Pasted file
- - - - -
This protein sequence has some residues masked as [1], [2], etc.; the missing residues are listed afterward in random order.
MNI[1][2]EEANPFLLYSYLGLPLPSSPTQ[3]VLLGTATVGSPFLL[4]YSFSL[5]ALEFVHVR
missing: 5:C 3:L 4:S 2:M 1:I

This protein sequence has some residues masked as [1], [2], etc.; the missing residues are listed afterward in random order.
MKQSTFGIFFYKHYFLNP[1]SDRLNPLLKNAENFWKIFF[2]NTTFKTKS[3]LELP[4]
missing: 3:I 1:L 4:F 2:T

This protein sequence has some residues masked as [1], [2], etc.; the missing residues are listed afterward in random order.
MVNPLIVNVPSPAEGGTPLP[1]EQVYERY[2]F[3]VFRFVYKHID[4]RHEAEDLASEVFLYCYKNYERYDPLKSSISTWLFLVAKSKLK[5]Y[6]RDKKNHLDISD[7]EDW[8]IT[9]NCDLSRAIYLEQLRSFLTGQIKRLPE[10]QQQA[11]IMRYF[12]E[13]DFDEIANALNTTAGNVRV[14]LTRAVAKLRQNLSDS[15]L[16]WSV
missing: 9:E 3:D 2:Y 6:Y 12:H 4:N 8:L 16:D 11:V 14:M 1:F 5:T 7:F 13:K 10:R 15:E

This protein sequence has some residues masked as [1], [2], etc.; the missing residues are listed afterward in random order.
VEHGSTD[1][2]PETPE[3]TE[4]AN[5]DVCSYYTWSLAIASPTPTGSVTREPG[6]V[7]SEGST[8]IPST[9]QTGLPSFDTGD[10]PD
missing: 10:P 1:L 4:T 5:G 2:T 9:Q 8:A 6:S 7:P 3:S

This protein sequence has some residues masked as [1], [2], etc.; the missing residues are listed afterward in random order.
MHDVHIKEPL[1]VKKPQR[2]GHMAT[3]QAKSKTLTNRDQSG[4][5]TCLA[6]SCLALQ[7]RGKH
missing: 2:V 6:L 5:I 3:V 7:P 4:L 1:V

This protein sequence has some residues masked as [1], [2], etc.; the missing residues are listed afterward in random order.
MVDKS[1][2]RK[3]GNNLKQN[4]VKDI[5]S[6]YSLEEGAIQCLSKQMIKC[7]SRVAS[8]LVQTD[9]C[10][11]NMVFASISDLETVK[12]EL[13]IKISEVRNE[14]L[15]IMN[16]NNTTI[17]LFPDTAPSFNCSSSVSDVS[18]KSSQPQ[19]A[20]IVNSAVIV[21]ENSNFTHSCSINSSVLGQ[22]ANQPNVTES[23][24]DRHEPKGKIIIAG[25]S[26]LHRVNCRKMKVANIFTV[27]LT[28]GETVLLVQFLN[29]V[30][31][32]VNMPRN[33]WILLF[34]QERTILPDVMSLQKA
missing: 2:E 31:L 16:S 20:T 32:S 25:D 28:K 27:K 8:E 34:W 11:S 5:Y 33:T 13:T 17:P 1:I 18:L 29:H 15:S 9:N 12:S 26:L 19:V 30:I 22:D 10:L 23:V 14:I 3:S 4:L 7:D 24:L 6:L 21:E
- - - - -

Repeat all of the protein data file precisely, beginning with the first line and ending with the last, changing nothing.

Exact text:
This protein sequence has some residues masked as [1], [2], etc.; the missing residues are listed afterward in random order.
MNI[1][2]EEANPFLLYSYLGLPLPSSPTQ[3]VLLGTATVGSPFLL[4]YSFSL[5]ALEFVHVR
missing: 5:C 3:L 4:S 2:M 1:I

This protein sequence has some residues masked as [1], [2], etc.; the missing residues are listed afterward in random order.
MKQSTFGIFFYKHYFLNP[1]SDRLNPLLKNAENFWKIFF[2]NTTFKTKS[3]LELP[4]
missing: 3:I 1:L 4:F 2:T

This protein sequence has some residues masked as [1], [2], etc.; the missing residues are listed afterward in random order.
MVNPLIVNVPSPAEGGTPLP[1]EQVYERY[2]F[3]VFRFVYKHID[4]RHEAEDLASEVFLYCYKNYERYDPLKSSISTWLFLVAKSKLK[5]Y[6]RDKKNHLDISD[7]EDW[8]IT[9]NCDLSRAIYLEQLRSFLTGQIKRLPE[10]QQQA[11]IMRYF[12]E[13]DFDEIANALNTTAGNVRV[14]LTRAVAKLRQNLSDS[15]L[16]WSV
missing: 9:E 3:D 2:Y 6:Y 12:H 4:N 8:L 16:D 11:V 14:M 1:F 5:T 7:F 13:K 10:R 15:E

This protein sequence has some residues masked as [1], [2], etc.; the missing residues are listed afterward in random order.
VEHGSTD[1][2]PETPE[3]TE[4]AN[5]DVCSYYTWSLAIASPTPTGSVTREPG[6]V[7]SEGST[8]IPST[9]QTGLPSFDTGD[10]PD
missing: 10:P 1:L 4:T 5:G 2:T 9:Q 8:A 6:S 7:P 3:S

This protein sequence has some residues masked as [1], [2], etc.; the missing residues are listed afterward in random order.
MHDVHIKEPL[1]VKKPQR[2]GHMAT[3]QAKSKTLTNRDQSG[4][5]TCLA[6]SCLALQ[7]RGKH
missing: 2:V 6:L 5:I 3:V 7:P 4:L 1:V

This protein sequence has some residues masked as [1], [2], etc.; the missing residues are listed afterward in random order.
MVDKS[1][2]RK[3]GNNLKQN[4]VKDI[5]S[6]YSLEEGAIQCLSKQMIKC[7]SRVAS[8]LVQTD[9]C[10][11]NMVFASISDLETVK[12]EL[13]IKISEVRNE[14]L[15]IMN[16]NNTTI[17]LFPDTAPSFNCSSSVSDVS[18]KSSQPQ[19]A[20]IVNSAVIV[21]ENSNFTHSCSINSSVLGQ[22]ANQPNVTES[23][24]DRHEPKGKIIIAG[25]S[26]LHRVNCRKMKVANIFTV[27]LT[28]GETVLLVQFLN[29]V[30][31][32]VNMPRN[33]WILLF[34]QERTILPDVMSLQKA
missing: 2:E 31:L 16:S 20:T 32:S 25:D 28:K 27:K 8:E 34:W 11:S 5:Y 33:T 13:T 17:P 1:I 18:L 29:H 15:S 9:N 12:S 26:L 19:V 30:I 22:D 10:L 23:V 14:I 3:S 4:L 7:D 24:L 6:L 21:E